The second 4 days we were joined by an amazing family friend so we switched our plans from a hotel to an airbnb apartment in the De Pijp area (unfortunately it’s no longer available). This area is a bit further south but it is close to a good portion of the museums and has a fantastic food scene. It was also a lot quieter than the city centre and seemed to be more family friendly. 

By staying splitting our trip between the north and south sides of the city we were able to explore both areas walking rather than using transportation. 

Check out how we usually pick between hotels and airbnbs here.  


During the first couple of days we wandered and explored the canals. We walked in circles a couple of times to be honest. Be prepared to use some form of a maps app! Both of us have a pretty good sense of direction but trying to figure out the canals is no joke! We walked the Nine Streets, looking for cute little trinkets and enjoying the boutique shops. If you’ve ever researched what to do in Amsterdam, the one thing everyone suggests is that you take a canal tour, especially in the summer time. Definitely do it, and when you do, check out Airbnb Experiences because the best way to do the canal tour is with a local (they know where all the best “coffee shops” are). We chose a covered boat, that was a public tour and included light snacks and alcohol. We learned about the history of the city, architecture, and districts while cruising through the most beautiful scenery. 

While on our second stay we learned a little bit more about how awesome Amsterdam’s public transportation system is. If you worry about taking a subway because you miss all of the city being below ground, there is an above ground tram! Both are great options for getting around. Pro tip: don’t use uber or taxis…the canals aren’t super car friendly so you end up taking a much longer/much more expensive trip than needed.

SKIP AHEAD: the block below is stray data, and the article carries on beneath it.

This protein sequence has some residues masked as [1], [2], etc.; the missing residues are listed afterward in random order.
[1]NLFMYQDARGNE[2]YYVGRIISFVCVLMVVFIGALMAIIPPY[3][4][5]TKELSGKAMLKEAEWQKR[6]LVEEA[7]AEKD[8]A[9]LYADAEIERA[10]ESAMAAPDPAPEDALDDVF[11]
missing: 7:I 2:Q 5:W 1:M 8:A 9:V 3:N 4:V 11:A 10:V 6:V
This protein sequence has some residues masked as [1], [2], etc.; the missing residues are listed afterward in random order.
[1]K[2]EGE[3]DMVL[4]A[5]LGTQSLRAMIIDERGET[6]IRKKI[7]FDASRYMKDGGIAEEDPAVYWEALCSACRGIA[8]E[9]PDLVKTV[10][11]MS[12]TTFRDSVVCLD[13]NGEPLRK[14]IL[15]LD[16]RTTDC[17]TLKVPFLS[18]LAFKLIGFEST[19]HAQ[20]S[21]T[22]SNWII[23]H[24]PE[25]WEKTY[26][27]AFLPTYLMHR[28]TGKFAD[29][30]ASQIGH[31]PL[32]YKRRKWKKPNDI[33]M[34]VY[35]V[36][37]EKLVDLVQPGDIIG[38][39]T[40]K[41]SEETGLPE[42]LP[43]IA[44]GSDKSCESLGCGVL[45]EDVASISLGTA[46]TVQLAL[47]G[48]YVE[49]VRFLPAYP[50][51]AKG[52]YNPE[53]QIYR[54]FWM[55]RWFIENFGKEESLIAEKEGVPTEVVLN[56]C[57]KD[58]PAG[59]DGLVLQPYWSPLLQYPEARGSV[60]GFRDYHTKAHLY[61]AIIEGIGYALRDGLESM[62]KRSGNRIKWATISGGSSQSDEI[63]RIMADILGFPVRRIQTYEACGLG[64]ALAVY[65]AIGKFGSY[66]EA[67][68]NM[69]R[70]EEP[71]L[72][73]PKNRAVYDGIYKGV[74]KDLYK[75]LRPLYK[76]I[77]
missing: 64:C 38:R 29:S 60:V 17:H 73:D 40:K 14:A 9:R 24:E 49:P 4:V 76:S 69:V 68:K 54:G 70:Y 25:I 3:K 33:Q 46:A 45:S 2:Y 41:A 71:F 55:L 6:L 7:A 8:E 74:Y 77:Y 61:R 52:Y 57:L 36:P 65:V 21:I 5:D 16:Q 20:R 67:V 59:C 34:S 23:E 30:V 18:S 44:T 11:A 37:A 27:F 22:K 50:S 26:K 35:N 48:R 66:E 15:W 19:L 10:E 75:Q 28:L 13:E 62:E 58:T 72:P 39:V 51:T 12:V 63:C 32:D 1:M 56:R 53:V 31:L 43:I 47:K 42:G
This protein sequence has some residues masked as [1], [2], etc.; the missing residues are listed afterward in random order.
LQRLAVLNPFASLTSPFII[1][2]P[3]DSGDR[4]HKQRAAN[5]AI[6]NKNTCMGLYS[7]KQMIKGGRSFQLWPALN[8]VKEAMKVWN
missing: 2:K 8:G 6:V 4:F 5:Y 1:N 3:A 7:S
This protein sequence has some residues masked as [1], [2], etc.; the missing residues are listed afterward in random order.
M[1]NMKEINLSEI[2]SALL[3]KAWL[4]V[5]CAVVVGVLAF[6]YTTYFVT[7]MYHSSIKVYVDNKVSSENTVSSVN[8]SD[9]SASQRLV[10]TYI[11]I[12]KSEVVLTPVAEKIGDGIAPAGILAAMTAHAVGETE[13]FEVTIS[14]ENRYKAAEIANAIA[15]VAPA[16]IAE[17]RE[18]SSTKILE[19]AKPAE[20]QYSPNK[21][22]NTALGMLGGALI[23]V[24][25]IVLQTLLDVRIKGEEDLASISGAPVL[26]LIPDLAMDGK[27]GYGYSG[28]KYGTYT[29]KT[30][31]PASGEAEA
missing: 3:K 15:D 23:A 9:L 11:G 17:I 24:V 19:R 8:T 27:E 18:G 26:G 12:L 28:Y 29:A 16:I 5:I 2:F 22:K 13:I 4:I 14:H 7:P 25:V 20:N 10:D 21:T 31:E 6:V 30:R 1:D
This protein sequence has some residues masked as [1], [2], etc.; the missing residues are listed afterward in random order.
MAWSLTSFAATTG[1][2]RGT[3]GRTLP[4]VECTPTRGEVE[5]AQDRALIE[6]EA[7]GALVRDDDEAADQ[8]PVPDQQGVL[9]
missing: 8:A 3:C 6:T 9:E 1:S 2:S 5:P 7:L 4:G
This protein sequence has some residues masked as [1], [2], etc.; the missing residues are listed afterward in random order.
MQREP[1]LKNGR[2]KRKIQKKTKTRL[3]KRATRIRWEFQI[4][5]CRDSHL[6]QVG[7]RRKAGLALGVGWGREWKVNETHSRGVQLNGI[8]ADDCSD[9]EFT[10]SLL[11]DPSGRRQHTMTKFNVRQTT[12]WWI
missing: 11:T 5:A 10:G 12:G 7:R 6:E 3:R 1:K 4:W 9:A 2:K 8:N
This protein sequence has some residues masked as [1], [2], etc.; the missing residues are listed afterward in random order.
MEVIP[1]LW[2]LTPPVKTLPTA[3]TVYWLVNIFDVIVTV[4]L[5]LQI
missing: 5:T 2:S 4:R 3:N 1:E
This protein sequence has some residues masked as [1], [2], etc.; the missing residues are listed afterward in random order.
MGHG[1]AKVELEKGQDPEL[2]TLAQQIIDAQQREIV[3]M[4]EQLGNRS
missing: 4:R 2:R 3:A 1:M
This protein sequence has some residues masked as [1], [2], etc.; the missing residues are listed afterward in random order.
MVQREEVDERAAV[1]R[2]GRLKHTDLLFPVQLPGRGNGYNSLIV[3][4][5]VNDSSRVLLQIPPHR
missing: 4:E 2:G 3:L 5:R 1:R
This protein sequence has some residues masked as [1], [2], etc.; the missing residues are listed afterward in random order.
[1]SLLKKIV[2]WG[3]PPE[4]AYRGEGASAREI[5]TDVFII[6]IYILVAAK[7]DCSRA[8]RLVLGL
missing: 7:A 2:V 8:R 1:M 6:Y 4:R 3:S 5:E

Our most favorite experience while in Amsterdam was the VIP tour at the Heineken Experience. The VIP experience is a bit more money – but you have to trust us, it is absolutely worth every penny. We don’t even like beer (or didn’t at the time) so don’t let that deter you. The tour started with a historical trip through the brewery where we learned how the company got started and how they specifically brew their beer. It ended with us being taken to this small speakeasy bar (hidden behind a wall) where we had a tasting of every beer the company currently makes paired with something delicious – that’s 5 beers if you’re wondering, plus extra if you have the time. When we rejoined the regular tour we we’re offered 2 more beers and sent into this cute bar that is a part of the tour! We left with a keepsake and a lot of laughs!

A good portion of our time was spent eating (because that is what we love to do) and exploring small shops and markets. Staying in the De Pijp area allowed us to checkout the Albert Cuyp Market which boasted tiny stalls full of breads, cheeses, sweets, and souvenirs. We wandered the market sampling foods and buying small gifts.  



The one thing we did not get to experience was the Anne Frank House. We didn’t do enough research prior to our trip and thought that like most museums we could buy tickets at the door. Tickets are actually sold 2 months in advance with a very small portion saved for day of purchase. For the same day tickets you have to get online in a queue that starts at 9am and hope you can snag one of the 20% of tickets left. If this is an attraction you are interested in, we recommend you book at least 2 months in advance to secure your ticket. 

Comment with any questions you have regarding our planning and where we chose to stay/how we got around! Want to plan your trip to this amazing city but need help? Put in a quick inquiry on our travel inquiries page… we got you!

One reply on “Things you Must Do in Amsterdam”

Comments are closed.